With the summer season kicking off, storms will be increasing in number and in severity. When a severe storm is passing through the area, it is important that you keep yourself safe and out of harm’s way. One of the most dangerous activities during a storm to partake in is driving.
Check out these safety tips for driving during summer storm season and talk to us today about how proper car maintenance can help keep you safe on the road. Stop by one of our auto shops here in the Denver Metro area today for assistance.
Make Sure Your Vehicle Is Prepared
The boy scouts have it right, being prepared should be your top priority. Instead of waiting until you find yourself staring down mother nature’s fury, uncertain of what to do, make sure you prepare ahead of time for bad weather. Here in Colorado, a beautiful sunny day might turn into a massive afternoon thunderstorm, so never assume what the weather will do based off of the morning. This is particularly true if you are heading into the mountains. The weather in the Rockies changes rapidly and things can become dangerous quickly if you are not prepared.
To make sure you are ready for summer storms, take the time to make sure you have the following items on hand:
- Working windshield wipers: Inspect your vehicle’s windshield wipers to ensure they are operating properly. If they are damaged, or the rubber on them is cracking, it may be time to replace them. If they are inoperable, it is time to take your car in to have them repaired.
- Good tires: Are you driving around on bald, worn-out tires? If so, make sure you get them replaced before heading out into the summer storms. Bald tires will make hydroplaning a much greater risk, putting you in danger of a serious crash. Invest in a new set of summer tires to prevent this from occurring.
- A charged phone: Ensure your cell phone has enough battery power to get you through your drive just in case you need to call for help or check up on weather warnings.
- Bottles of water: Hopefully you won’t end up in a storm that leaves your vehicle inoperable and you stranded but, just in case, make sure you have some bottles of water stashed in your car.
Listen to Warnings
Thankfully here in the United States, we have an extremely good weather warning system. The National Weather Service (NWS) has locations spanning the country and they provide constant monitoring of the weather. Not only do they issue watches and warnings, they also provide information from a network of weather spotters, which allows for updated, real-life information about the weather.
Whether you utilize a weather app on your phone or tune into a local radio station while you are driving, make sure you heed the warnings issued. Some of the most common watches and warnings include the following:
- Severe thunderstorm watch: On a day where the weather conditions look favorable for severe storms, the NWS will issue a watch over a large area. This means that there is a high chance of storms forming in that region at some point in the day. If a severe thunderstorm watch is issued for the area, keep your phone or a radio nearby and monitor the weather throughout the day.
- Flash flood watch: If a flash flood watch has been issued, it means the conditions indicate the chance for heavy rainfall at some point during the watch time frame. Make sure you keep up to date on weather conditions before driving when a flash flood watch has been issued.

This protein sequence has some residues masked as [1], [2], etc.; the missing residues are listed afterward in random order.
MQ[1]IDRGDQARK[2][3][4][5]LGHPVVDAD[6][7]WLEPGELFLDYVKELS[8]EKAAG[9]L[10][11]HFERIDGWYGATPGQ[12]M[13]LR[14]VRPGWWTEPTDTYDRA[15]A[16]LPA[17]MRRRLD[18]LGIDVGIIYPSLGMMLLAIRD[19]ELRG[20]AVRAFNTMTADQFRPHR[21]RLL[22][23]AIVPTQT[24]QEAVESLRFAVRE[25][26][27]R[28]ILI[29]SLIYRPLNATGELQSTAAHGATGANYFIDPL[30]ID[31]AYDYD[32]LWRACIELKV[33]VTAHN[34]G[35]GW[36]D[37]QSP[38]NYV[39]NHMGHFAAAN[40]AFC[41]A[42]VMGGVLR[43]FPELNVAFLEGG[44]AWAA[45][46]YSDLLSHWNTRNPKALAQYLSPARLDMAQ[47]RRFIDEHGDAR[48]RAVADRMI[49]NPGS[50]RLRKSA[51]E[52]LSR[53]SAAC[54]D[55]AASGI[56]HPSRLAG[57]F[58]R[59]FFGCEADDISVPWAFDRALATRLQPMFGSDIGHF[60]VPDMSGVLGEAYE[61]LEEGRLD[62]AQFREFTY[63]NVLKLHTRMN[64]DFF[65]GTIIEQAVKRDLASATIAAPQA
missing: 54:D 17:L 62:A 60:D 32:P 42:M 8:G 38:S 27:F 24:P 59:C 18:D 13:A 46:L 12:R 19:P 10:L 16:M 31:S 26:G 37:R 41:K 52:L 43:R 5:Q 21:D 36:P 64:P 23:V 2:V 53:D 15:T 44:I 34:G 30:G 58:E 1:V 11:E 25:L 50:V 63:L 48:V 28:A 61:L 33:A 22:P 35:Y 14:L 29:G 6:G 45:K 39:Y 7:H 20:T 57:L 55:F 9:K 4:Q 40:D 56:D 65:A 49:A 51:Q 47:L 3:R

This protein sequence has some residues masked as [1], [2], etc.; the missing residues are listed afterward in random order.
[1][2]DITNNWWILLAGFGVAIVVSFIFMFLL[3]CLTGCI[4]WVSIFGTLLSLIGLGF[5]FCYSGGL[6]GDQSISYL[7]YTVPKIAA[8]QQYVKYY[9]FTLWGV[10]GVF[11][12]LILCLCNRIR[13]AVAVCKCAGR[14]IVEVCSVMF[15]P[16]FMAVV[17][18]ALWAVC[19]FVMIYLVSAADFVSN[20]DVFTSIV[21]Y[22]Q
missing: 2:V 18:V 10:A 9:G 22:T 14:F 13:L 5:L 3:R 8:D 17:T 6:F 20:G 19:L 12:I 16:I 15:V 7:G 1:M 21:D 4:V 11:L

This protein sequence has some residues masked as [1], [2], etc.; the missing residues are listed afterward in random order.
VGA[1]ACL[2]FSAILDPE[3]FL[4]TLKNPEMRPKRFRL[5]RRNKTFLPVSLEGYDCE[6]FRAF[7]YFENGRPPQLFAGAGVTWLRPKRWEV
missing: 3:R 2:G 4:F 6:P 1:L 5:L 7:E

- Tornado watch: As with the above two watches, a tornado watch means that meteorologists see indications in the atmosphere that the storms that form throughout the day will have the potential to produce tornadoes. While a watch doesn’t require immediate action, it should cause you to pay more attention throughout the day to the weather.
- Severe thunderstorm warning: When a severe thunderstorm warning is issued, it means that there is a storm in the area that is producing winds of 58 mph or higher and/or hail that is one inch in diameter or larger. When you hear a severe thunderstorm warning, use a weather app or computer to figure out where the severe storm is located and what trajectory it is on. Driving through a severe thunderstorm can be extremely dangerous due to high winds, hail, and heavy rainfall. If at all possible, avoid the thunderstorm or wait it out before hitting the road.
- Flash flood warning: This warning indicates that flash flooding is currently happening or imminent. When you hear a flash flood warning has been issued for the area, avoid driving if at all possible. If you are already on the road, be extremely cautious and keep your eye out for flooded roadways. Stay away from low lying roads near creeks and rivers.
- Tornado warning: The moment you hear a tornado warning issued, you should take action right away. A tornado warning indicates that a tornado has been spotted on the ground or detected through radar. Never try to drive through a tornado warned storm and seek out safe shelter as quickly as possible. Wait for the tornado warned cell to pass before you leave shelter or get back on the road. A car is one of the most dangerous places to be during a tornado as the high winds can easily toss vehicles through the air.
By following these simple tips, you can help keep yourself safe on the road. Tune in to our next blog to learn more about how you can stay safe this summer when driving through storms.
Remember, a properly maintained car is the safest vehicle to be in when mother nature’s fury strikes. And better performance is only a call away with Urban Autocare! Call to schedule service for your import vehicle — we have three auto shops in Denver, Littleton, and Lakewood.